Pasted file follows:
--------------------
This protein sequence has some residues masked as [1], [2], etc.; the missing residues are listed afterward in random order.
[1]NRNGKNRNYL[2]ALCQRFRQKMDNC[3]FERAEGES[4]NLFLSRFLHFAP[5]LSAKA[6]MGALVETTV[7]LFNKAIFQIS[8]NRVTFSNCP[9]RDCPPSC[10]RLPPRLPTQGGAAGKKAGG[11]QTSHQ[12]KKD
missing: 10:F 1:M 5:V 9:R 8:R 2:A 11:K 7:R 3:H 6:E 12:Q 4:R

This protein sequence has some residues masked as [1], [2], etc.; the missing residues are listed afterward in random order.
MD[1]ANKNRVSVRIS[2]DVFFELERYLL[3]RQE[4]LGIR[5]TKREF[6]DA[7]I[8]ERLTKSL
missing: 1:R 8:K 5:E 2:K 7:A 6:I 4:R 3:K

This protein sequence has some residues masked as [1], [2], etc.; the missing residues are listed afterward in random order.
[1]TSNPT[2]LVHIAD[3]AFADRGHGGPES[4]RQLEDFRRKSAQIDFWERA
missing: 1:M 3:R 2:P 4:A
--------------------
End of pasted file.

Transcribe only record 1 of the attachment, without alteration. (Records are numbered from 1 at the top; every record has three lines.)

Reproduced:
This protein sequence has some residues masked as [1], [2], etc.; the missing residues are listed afterward in random order.
[1]NRNGKNRNYL[2]ALCQRFRQKMDNC[3]FERAEGES[4]NLFLSRFLHFAP[5]LSAKA[6]MGALVETTV[7]LFNKAIFQIS[8]NRVTFSNCP[9]RDCPPSC[10]RLPPRLPTQGGAAGKKAGG[11]QTSHQ[12]KKD
missing: 10:F 1:M 5:V 9:R 8:R 2:A 11:K 7:R 3:H 6:E 12:Q 4:R